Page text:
|The Christmas market in Tallin, Estonia|
Of all the many seasonal attractions of Europe during the month of December, I reckon nothing encapsulates the festive spirit better than Christmas markets. These aren’t just displays for tourists (though people flock to them in their millions) but also places where locals go to shop for their Christmas meals, socialize over mulled wine, and be entertained by carol singers and ice skating. And if you’re tired of shopping malls and want a more traditional Christmas shopping experience, then these markets are also a wonderfully evocative, seemingly barely changed since medieval times.
Often referred to by their German name as Christkindlmarkt, Christmas markets have a long pedigree; Vienna’s was established by royal decree in the thirteenth century, with the Christmas market in Dresden – Germany’s oldest – dates from 1434. No doubt they prospered by bringing a bit of cheer to the long, dark winters. Indeed, they were so popular that in 1616 a Nuremberg priest complained that so many people were at the markets that his church services were barely attended.
|A Christmas market in Salzburg, Austria|
Throughout the Middle Ages and afterwards, Christmas markets were also part of regular trade, and many developed their own specialties and traditional products. Many still retain a charming regional character and are known for certain foodstuffs: honey cakes in Nuremberg, almond cookies in Frankfurt, hot apple dumplings in Copenhagen.
Towns still vie with each other to host the liveliest Christmas markets, the largest of which usually begin at the end of November and continue until Christmas Eve. In recent years, markets have continued to grow in popularity and have been re-established in some cities. Latvia’s capital, Riga, introduced a market in 2001 that has been hugely successful in recreating a traditional feel, with handicrafts and puppets for sale from cheerful wooden booths.
|The Christmas market in the main|
square of the old town, Prague
Central Europe is especially known for its excellent Christmas markets. In Krakow in Poland, the main square is decorated with a colourful nativity scene modelled after a city church; visitors browse for crystal, leather goods and carved wooden boxes. In Budapest in Hungary, children munch on spicy sausages and watch folk dances and carol singers. In Prague in the Czech Republic, the market occupies the splendidly Baroque town square, overlooked by gargoyles sporting little caps of snow.
Vienna hosts the biggest and oldest Christmas market in Austria in front of its elaborate Town Hall, whose façade is decorated for the occasion. The surrounding trees are strung with lights, while Christmas trees are tied with red ribbons and hung with gilded pinecones. The mulled wine here often comes flavoured with cinnamon, and the macaroons with nutmeg, traditional spices that only add to the medieval feel of the market.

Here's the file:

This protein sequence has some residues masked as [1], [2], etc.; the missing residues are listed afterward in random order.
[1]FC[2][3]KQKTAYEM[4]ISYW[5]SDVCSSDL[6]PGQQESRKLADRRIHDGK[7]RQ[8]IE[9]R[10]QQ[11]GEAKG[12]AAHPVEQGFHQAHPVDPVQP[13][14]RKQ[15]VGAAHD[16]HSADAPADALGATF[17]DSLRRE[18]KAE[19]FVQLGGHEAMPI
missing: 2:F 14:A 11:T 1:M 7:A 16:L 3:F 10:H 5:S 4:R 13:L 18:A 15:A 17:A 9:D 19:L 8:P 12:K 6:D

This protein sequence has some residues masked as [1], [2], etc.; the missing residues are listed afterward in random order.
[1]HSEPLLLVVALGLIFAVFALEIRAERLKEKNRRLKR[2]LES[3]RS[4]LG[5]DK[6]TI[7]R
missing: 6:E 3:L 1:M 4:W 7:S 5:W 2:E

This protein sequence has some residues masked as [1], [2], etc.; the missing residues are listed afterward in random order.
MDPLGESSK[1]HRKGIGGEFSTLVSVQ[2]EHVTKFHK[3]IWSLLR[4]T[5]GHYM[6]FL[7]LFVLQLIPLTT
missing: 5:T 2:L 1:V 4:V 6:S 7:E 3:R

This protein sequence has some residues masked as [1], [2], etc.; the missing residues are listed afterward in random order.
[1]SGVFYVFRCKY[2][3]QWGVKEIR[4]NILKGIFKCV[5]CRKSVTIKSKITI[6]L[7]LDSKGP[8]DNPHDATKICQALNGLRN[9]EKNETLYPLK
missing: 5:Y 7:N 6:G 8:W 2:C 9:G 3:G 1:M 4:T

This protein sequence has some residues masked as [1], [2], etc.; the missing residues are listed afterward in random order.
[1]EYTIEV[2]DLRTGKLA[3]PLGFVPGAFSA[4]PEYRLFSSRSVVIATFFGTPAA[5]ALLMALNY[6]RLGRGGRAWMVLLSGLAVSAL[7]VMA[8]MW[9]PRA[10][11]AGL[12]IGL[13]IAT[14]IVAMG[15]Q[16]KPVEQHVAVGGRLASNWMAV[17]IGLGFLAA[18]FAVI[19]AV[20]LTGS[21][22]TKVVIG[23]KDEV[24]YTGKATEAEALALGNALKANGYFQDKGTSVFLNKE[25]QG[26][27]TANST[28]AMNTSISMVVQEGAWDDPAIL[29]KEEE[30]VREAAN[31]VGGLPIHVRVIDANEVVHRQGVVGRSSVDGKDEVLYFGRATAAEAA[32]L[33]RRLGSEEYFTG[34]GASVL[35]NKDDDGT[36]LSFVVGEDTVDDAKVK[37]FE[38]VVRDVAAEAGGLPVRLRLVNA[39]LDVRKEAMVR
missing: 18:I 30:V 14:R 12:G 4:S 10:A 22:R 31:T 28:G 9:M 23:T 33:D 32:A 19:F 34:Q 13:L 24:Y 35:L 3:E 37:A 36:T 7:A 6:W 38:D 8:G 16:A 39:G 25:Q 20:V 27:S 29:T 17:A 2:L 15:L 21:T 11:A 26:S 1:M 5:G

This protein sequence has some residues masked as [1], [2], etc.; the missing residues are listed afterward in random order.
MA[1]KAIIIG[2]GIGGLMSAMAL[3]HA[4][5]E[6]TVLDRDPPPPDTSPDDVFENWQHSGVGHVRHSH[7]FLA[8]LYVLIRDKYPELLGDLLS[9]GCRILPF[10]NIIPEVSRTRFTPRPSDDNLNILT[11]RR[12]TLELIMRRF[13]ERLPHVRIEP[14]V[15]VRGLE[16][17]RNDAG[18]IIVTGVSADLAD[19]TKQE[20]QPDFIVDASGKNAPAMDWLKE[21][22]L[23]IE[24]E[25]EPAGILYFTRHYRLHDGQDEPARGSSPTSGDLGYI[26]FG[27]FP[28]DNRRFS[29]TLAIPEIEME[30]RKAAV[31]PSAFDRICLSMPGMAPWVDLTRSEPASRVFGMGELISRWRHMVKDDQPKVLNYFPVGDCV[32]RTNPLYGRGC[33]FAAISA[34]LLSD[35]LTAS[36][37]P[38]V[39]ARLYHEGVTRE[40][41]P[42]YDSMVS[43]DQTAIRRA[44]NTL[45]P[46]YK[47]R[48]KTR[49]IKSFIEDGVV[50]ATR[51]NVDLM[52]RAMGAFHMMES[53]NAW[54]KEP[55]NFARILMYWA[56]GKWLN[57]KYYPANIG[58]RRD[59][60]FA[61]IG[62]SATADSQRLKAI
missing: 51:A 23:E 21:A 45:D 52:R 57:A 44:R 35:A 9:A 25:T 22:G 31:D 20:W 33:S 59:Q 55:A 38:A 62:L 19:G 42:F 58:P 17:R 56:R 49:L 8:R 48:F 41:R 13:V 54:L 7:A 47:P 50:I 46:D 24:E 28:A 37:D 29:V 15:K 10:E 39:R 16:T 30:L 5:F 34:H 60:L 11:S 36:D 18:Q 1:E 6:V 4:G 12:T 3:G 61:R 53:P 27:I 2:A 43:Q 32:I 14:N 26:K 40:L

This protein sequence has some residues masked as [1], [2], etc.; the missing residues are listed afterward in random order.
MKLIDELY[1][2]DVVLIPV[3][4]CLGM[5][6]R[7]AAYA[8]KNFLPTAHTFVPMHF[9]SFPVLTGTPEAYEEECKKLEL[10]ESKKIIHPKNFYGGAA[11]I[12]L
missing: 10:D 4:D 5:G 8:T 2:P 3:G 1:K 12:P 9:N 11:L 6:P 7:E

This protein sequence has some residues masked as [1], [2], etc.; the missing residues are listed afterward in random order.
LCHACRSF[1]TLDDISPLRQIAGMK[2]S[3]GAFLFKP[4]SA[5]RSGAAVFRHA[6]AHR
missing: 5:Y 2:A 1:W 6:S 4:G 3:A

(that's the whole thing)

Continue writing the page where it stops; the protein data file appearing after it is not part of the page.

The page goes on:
|Cheeses for sale at a Christmas market|
in the Gare de l'Est quarter, Paris
If central Europe is the heartland of the Christmas market, however, plenty of other cities from Brussels to Helsinki have their own variations. In France, Christmas markets are on a generally smaller scale and have an emphasis on food. Its oldest market is in Strasbourg, its most authentic perhaps in Colmar. Still, Paris is hard to beat in December: gracious illuminated angels scintillate overhead, Christmas trees outdo themselves with ornaments and lights, and hotels glow and sparkle. A particularly good Christmas market at La Defense has an ice rink, while Les Halles is draped with Yuletide decorations and has fantastic shopping.
Germany is certainly the Christkindlmarkt capital of the world, with practically every city and town across the land offering its own version of the Christmas market. The largest is in Berlin, attracting four million visitors every December. There are other large markets in Dresden, Frankfurt, Munich, Nuremberg and Stuttgart. Among the hearty German market fare are sausages with mustard, hot potato cakes and thick slabs of gingerbread filled with almond paste. The most traditional food is Stollen, a seasonal specialty that resembles bread more than cake, made from dried and candied fruit, nuts and lemon peel, then liberally dusted with icing sugar.
|The Christmas market in Marienplatz under the facade|
of the town hall in Munich, Germany
The Christmas market in Munich takes place in the Marienplatz in the heart of the old town, just as it has done since the seventeenth century. The square is overlooked by a Gothic town hall, from the balcony of which alpine choirs and brass bands serenade the crowds with Christmas music. In a country where the competition is fierce, everyone has their own opinion about which city hosts the best Christmas market of all. Stuttgart is arguably the winner. It opens with a concert in the courtyard of its splendid medieval castle, and boasts some two hundred stalls selling everything from glass ornaments to music boxes and fresh gingerbread. Advent singers carol Silent Night and Oh Christmas Tree in their original language as visitors take to the open-air rink, surrounded by the turrets and snowy roofs of the old town. The smell of cinnamon hangs in the air, and good cheer is all around: Christmas to perfection.
Do you have a favourite Christmas market? If so, leave a comment below; your participation is always appreciated.